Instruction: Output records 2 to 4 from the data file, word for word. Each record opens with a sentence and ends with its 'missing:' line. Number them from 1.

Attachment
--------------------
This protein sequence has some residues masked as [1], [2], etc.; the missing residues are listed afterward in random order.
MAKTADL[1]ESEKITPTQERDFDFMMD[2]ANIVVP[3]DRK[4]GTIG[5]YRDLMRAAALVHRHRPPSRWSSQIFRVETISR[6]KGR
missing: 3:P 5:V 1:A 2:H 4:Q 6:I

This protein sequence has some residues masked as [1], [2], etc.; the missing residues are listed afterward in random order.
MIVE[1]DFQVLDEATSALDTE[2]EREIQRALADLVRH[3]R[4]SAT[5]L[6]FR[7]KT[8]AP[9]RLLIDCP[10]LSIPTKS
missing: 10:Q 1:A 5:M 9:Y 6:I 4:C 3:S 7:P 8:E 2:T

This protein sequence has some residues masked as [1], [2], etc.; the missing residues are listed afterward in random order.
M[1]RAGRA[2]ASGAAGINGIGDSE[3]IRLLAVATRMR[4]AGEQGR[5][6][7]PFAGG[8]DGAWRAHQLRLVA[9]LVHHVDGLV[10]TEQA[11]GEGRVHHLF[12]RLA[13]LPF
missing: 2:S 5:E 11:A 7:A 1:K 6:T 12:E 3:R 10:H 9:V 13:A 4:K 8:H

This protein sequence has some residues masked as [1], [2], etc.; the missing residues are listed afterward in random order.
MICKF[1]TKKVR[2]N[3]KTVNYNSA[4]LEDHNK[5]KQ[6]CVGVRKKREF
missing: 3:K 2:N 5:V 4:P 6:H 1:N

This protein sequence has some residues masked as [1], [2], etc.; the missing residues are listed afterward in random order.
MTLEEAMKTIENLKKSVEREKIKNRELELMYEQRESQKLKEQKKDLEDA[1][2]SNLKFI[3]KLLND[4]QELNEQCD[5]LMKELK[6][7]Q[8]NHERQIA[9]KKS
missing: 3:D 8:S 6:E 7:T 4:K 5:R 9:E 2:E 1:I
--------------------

This protein sequence has some residues masked as [1], [2], etc.; the missing residues are listed afterward in random order.
MIVE[1]DFQVLDEATSALDTE[2]EREIQRALADLVRH[3]R[4]SAT[5]L[6]FR[7]KT[8]AP[9]RLLIDCP[10]LSIPTKS
missing: 10:Q 1:A 5:M 9:Y 6:I 4:C 3:S 7:P 8:E 2:T

This protein sequence has some residues masked as [1], [2], etc.; the missing residues are listed afterward in random order.
M[1]RAGRA[2]ASGAAGINGIGDSE[3]IRLLAVATRMR[4]AGEQGR[5][6][7]PFAGG[8]DGAWRAHQLRLVA[9]LVHHVDGLV[10]TEQA[11]GEGRVHHLF[12]RLA[13]LPF
missing: 2:S 5:E 11:A 7:A 1:K 6:T 12:E 3:R 10:H 9:V 13:A 4:K 8:H

This protein sequence has some residues masked as [1], [2], etc.; the missing residues are listed afterward in random order.
MICKF[1]TKKVR[2]N[3]KTVNYNSA[4]LEDHNK[5]KQ[6]CVGVRKKREF
missing: 3:K 2:N 5:V 4:P 6:H 1:N